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    Progress in Earth and Planetary Science

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    Atmospheric and hydrospheric sciences


    Impact of Climate Change on Flood Inundation in a Tropical River Basin in Indonesia

    Yamamoto K, Sayama T, Apip

    Climate change, Flooding, NHRCM, Peatland, Quantile Mapping, RRI Model, Sumatra Island, The Batanghari River Basin, Variance Scaling

    Projection of annual maximum inundation depth distributions (a) under present and (b) future climate conditions.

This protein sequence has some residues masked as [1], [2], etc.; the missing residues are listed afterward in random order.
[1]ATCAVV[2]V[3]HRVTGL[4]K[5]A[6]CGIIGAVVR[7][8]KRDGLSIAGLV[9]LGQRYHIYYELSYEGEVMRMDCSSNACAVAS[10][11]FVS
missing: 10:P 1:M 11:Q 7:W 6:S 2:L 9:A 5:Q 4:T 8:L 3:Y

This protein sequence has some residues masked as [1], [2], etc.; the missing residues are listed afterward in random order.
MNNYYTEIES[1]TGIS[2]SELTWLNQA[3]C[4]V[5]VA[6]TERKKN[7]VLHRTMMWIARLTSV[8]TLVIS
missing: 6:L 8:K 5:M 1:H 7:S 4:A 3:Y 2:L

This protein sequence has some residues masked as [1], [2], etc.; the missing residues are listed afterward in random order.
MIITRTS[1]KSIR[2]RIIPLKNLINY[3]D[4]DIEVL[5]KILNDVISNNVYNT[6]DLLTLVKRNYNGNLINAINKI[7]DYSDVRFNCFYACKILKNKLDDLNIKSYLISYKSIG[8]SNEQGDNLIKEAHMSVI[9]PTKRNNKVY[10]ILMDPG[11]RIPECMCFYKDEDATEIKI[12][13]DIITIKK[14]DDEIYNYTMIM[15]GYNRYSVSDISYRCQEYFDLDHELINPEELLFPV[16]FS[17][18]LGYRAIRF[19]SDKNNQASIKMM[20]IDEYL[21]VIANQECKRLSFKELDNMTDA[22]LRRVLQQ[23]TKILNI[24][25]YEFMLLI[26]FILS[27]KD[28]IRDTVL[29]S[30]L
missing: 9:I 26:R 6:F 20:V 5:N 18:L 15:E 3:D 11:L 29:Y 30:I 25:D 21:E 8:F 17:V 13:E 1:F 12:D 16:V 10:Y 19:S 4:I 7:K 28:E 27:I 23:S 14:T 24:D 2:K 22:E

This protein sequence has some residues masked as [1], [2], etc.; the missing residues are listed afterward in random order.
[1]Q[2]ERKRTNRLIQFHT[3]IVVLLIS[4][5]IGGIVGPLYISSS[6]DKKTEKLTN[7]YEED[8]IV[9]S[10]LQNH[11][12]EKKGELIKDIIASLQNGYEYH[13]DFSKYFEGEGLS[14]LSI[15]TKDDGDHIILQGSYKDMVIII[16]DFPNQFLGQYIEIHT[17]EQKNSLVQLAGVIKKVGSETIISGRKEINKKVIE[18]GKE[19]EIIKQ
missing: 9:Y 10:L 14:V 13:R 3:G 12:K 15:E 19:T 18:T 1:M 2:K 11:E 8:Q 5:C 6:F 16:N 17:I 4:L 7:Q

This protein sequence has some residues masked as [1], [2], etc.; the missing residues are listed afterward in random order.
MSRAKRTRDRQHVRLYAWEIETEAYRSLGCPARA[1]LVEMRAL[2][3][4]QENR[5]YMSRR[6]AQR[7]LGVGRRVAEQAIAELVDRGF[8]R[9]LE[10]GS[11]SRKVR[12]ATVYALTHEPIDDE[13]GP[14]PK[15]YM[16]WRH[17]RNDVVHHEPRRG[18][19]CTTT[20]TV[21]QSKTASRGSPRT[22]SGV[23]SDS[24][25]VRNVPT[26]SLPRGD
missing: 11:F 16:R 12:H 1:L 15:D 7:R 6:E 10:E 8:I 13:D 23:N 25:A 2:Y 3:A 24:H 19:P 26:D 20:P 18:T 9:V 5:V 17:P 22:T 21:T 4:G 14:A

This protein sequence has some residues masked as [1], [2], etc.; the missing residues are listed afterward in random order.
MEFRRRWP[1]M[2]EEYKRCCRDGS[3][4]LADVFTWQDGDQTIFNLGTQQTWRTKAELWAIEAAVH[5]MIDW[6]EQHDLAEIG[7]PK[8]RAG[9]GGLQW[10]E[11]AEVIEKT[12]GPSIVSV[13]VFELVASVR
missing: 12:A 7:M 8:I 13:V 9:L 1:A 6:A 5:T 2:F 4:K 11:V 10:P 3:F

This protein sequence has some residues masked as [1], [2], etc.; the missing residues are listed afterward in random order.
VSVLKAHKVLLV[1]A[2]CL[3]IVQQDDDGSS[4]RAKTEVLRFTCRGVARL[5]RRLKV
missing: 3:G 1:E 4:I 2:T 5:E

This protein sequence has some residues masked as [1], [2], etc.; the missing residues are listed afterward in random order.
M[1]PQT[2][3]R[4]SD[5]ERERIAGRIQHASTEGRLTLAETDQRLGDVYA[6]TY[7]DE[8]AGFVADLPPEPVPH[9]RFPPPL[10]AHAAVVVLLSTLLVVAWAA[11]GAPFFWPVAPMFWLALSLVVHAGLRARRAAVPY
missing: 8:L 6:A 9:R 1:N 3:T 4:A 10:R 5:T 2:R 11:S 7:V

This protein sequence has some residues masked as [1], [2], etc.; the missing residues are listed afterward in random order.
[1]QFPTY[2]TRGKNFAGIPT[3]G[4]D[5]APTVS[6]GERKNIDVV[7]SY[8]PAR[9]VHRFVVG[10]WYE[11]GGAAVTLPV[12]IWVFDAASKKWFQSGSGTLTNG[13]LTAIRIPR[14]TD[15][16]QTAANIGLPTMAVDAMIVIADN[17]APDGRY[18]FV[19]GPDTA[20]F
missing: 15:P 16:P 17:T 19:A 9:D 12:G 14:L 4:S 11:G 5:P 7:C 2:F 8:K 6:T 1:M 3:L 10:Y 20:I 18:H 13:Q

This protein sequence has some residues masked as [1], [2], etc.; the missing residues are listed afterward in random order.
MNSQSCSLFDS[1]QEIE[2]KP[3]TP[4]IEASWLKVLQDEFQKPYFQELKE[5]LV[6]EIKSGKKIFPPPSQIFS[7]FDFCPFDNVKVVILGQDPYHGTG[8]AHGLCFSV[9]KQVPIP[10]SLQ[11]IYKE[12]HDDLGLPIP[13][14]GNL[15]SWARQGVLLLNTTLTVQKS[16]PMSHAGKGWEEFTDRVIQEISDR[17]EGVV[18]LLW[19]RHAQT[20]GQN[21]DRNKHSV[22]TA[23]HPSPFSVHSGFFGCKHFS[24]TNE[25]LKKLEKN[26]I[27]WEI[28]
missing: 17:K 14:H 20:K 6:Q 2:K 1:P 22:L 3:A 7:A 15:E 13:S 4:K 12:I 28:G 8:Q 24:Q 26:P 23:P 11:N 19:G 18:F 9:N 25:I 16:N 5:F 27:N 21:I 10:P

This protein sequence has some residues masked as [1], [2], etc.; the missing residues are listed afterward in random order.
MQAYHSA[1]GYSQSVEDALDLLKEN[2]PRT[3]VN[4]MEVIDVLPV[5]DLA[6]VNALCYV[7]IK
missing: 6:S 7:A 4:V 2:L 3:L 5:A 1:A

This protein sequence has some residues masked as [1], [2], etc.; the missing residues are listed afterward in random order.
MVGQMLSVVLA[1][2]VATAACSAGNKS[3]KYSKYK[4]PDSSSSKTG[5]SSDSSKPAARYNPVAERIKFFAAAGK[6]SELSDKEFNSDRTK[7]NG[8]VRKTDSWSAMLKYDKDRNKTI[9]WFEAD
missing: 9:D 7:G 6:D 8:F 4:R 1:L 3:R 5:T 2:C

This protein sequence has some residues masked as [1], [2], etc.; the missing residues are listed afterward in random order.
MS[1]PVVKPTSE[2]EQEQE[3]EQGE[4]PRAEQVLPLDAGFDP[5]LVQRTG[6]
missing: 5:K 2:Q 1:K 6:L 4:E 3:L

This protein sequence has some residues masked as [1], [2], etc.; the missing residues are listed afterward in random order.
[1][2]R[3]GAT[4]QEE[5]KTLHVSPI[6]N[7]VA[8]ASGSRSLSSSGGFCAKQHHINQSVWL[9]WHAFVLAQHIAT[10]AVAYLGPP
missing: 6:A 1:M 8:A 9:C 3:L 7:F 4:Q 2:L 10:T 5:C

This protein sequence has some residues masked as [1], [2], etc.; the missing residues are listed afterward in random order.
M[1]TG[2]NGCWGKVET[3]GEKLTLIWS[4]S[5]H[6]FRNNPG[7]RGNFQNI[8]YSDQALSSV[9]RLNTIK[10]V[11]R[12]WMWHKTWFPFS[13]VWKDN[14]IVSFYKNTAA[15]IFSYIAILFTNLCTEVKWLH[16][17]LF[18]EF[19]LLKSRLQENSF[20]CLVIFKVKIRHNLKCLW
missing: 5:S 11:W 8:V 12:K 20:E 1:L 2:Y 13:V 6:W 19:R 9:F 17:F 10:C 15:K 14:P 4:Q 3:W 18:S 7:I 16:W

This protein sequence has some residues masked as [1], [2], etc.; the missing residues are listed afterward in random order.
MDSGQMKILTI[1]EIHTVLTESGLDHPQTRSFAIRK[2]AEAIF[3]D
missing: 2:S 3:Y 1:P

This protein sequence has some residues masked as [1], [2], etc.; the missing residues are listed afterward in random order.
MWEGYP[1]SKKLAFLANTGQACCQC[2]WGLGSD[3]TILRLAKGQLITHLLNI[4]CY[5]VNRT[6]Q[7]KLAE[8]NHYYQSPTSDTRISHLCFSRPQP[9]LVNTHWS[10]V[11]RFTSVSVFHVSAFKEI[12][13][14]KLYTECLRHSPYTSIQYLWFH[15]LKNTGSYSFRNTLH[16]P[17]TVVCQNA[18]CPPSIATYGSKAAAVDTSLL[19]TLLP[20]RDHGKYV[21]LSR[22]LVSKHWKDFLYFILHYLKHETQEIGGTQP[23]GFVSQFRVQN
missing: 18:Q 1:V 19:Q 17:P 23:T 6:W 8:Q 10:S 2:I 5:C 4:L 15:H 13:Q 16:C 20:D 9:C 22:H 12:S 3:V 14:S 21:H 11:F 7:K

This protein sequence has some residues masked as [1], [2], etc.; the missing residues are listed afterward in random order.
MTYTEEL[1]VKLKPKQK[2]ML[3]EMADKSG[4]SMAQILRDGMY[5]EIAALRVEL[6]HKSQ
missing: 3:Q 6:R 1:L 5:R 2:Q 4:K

Climate change will have a significant impact on the water cycle and will lead to severe environmental problems and disasters in humid tropical river basins. Examples include river basins in Sumatra Island, Indonesia, where the coastal lowland areas are mostly composed of peatland that is a wetland environment initially sustained by flooding from rivers. Climate change may alter the frequency and magnitude of flood inundation in these lowland areas, disturbing the peatland environment and its carbon dynamics and damaging agricultural plantations. Consequently, projecting the extent of inundation due to future flooding events is considered important for river basin management. Using dynamically downscaled climate data obtained by the Non-Hydrostatic Regional Climate Model (NHRCM), the Rainfall-Runoff-Inundation (RRI) model was applied to the Batanghari River Basin (42,960 km2) in Sumatra Island, Indonesia, to project the extent of flood inundation in the latter part of the twenty-first century. In order to obtain reasonable estimates of the extent of future flood inundation, this study compared two bias correction methods: a Quantile Mapping (QM) method and a combination of QM and Variance Scaling (VS) methods. The results showed that the bias correction obtained by the QM method improved the simulated flow duration curve (FDC) obtained from the RRI model, which facilitated comparison with the simulated FDC using reference rainfall data. However, the high spatial variability observed in daily and 15-day rainfall data remained as the spatial variation bias, and this could not be resolved by simple QM bias correction alone. Consequently, the simulated extreme variables, such as annual maximum flood inundation volume, were overestimated compared to the reference data. By introducing QM-VS bias correction, the cumulative density functions of annual maximum discharge and inundation volumes were improved. The findings also showed that flooding will increase in this region; for example, the flood inundation volume corresponding to a 20-year return period will increase by 3.3 times. River basin management measures, such as land use regulations for plantations and wetland conservation, should therefore consider increases in flood depth and area, the extents of which under a future climate scenario are presented in this study.